According to the report, the fintech sector is growing exponentially, leaving traditional banks looking “dangerously like commodity utilities”.
“The burning question for the traditional Australian banks is: which of their customers are most at risk, most likely to churn? And the disturbing answer is: their most valuable customers,” it said.
Roy Morgan said the fintech phenomenon taps into a new consumer mindset, with 64 per cent of consumers preferring never to use a traditional bank branch again.
An analysis of Roy Morgan’s data by the Centre for Social Economics found that none of the big four banks have a competitive advantage in the “Desire Economy”, where a customer is worth 2.6 times the value of one customer in the traditional economy.
Consumers in the Desire Economy are “younger, well-educated, tech-adopting, urban dwellers”, according to Roy Morgan.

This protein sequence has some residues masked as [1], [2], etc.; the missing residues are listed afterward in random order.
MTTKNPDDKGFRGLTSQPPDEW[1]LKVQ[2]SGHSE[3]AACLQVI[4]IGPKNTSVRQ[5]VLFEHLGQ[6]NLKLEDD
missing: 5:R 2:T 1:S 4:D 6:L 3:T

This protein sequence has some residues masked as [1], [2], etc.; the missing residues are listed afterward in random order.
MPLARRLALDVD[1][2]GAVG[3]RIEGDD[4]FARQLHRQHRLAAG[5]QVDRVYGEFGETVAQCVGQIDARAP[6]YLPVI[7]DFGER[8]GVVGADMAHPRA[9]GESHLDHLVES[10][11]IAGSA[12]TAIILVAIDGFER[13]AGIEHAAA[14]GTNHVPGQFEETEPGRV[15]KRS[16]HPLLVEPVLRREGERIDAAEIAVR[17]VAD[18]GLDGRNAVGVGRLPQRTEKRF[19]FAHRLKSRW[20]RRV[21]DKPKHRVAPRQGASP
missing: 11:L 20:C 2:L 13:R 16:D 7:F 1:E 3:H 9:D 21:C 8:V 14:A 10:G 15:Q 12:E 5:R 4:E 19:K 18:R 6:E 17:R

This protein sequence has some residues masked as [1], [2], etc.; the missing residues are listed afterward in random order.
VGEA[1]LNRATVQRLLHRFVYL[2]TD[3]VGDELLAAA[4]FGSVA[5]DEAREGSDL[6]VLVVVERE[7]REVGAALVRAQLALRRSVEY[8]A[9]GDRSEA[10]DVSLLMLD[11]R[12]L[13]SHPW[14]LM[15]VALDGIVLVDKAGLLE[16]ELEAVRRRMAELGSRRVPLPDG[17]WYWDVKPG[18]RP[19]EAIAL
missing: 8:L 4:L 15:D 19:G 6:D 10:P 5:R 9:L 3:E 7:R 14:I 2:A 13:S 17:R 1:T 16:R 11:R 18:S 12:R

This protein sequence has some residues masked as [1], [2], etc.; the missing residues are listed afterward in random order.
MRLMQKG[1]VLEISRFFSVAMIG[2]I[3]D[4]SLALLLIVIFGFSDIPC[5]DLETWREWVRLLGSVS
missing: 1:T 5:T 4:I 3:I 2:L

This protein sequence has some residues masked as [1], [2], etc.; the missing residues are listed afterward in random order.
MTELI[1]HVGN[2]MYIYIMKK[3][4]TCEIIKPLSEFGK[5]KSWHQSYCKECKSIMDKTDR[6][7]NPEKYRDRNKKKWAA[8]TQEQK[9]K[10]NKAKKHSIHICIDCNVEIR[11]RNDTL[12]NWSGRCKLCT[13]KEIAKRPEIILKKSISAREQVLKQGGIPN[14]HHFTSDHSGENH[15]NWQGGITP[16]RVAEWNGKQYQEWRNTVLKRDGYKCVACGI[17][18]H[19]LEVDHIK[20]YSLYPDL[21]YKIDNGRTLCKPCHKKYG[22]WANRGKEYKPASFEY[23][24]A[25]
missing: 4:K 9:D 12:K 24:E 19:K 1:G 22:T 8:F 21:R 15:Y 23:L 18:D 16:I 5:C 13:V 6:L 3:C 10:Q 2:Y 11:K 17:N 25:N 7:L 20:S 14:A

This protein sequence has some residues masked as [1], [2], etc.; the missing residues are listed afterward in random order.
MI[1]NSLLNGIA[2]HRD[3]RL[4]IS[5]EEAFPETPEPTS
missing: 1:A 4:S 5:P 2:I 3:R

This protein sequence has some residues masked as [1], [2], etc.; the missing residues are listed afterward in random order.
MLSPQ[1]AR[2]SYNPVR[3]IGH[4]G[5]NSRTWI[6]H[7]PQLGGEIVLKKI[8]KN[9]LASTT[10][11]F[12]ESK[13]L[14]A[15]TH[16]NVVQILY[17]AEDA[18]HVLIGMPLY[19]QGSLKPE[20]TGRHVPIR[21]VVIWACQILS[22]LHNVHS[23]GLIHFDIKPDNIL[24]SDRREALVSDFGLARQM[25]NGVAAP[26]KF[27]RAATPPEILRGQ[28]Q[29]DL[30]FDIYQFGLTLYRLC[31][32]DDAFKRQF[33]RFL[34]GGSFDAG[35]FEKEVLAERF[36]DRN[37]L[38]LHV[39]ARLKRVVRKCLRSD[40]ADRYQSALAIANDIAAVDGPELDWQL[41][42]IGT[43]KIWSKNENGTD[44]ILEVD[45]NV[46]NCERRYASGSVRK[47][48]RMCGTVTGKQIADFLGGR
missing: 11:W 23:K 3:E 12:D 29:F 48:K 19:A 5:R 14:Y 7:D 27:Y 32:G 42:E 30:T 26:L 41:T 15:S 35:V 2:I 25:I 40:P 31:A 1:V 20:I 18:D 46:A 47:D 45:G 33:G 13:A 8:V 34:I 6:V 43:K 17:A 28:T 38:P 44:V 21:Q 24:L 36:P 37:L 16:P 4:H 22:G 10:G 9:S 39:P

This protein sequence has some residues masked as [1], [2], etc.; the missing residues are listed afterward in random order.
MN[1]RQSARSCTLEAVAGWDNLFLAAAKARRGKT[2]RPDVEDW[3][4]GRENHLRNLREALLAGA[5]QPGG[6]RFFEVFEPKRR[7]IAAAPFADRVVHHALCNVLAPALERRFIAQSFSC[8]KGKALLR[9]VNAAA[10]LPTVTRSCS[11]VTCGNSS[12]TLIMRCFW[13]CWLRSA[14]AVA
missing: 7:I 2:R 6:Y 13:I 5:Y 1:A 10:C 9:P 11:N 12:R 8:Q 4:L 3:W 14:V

“Forty percent are early adopters of technology, compared to only 5 percent in the traditional economy,” it said.
Sixty-two per cent of consumers in the Desire Economy rely on technology “to put them in control”, compared to 24 per cent of the traditional economy, Roy Morgan added.
“They are also three times (309 per cent) more likely to apply online for a financial product.”
The analysis revealed that ANZ, Westpac and NAB are equal when it comes to their customer base in the Desire Economy (29 per cent), with CBA not far behind with 24 per cent.
Roy Morgan said traditional banks need to fight to retain – and acquire – customers with the highest value potential, “because over in the Desire Economy they’re eyeing off every new fintech offering that comes their way”.
“The response by traditional banks must, therefore, be anything but traditional,” the report said. “It is unlikely, for example, that any of the big four will be able to transform their brand sufficiently to prevent the Desire Economy consumers churning.”
Roy Morgan said one response would be for traditional banks to invest in new market players.
“Westpac-backed venture capital fund Reinventure has already invested in SocietyOne,” the report noted.
“Another response is to build new start-ups from scratch. While this appears high risk, a deep understanding of the mindset of 4.5 million Desire Economy consumers significantly mitigates risk.”